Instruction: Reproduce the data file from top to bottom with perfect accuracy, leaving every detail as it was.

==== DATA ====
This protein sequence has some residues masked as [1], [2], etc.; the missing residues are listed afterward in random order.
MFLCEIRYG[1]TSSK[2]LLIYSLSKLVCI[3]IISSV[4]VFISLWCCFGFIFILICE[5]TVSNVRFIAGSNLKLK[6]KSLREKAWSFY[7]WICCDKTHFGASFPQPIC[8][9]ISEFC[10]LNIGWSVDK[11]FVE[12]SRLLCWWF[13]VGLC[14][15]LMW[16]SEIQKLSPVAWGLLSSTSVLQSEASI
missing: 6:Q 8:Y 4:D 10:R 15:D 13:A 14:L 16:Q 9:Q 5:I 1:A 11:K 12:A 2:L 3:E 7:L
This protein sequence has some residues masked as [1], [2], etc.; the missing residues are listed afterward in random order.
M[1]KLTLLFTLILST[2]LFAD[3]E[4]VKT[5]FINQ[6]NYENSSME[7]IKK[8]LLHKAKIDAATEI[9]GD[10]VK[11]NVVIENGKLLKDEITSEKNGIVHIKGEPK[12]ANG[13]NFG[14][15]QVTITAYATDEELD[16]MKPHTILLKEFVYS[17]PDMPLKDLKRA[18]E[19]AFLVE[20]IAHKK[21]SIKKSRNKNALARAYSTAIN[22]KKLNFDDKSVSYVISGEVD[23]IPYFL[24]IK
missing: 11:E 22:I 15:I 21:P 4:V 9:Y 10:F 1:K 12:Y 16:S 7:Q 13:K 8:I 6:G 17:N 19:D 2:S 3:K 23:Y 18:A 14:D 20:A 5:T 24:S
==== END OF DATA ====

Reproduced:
This protein sequence has some residues masked as [1], [2], etc.; the missing residues are listed afterward in random order.
MFLCEIRYG[1]TSSK[2]LLIYSLSKLVCI[3]IISSV[4]VFISLWCCFGFIFILICE[5]TVSNVRFIAGSNLKLK[6]KSLREKAWSFY[7]WICCDKTHFGASFPQPIC[8][9]ISEFC[10]LNIGWSVDK[11]FVE[12]SRLLCWWF[13]VGLC[14][15]LMW[16]SEIQKLSPVAWGLLSSTSVLQSEASI
missing: 6:Q 8:Y 4:D 10:R 15:D 13:A 14:L 16:Q 9:Q 5:I 1:A 11:K 12:A 2:L 3:E 7:L
This protein sequence has some residues masked as [1], [2], etc.; the missing residues are listed afterward in random order.
M[1]KLTLLFTLILST[2]LFAD[3]E[4]VKT[5]FINQ[6]NYENSSME[7]IKK[8]LLHKAKIDAATEI[9]GD[10]VK[11]NVVIENGKLLKDEITSEKNGIVHIKGEPK[12]ANG[13]NFG[14][15]QVTITAYATDEELD[16]MKPHTILLKEFVYS[17]PDMPLKDLKRA[18]E[19]AFLVE[20]IAHKK[21]SIKKSRNKNALARAYSTAIN[22]KKLNFDDKSVSYVISGEVD[23]IPYFL[24]IK
missing: 11:E 22:I 15:I 21:P 4:V 9:Y 10:F 1:K 12:Y 16:S 7:Q 13:K 8:I 6:G 17:N 19:D 2:S 3:K 23:Y 18:A 14:D 20:A 5:T 24:S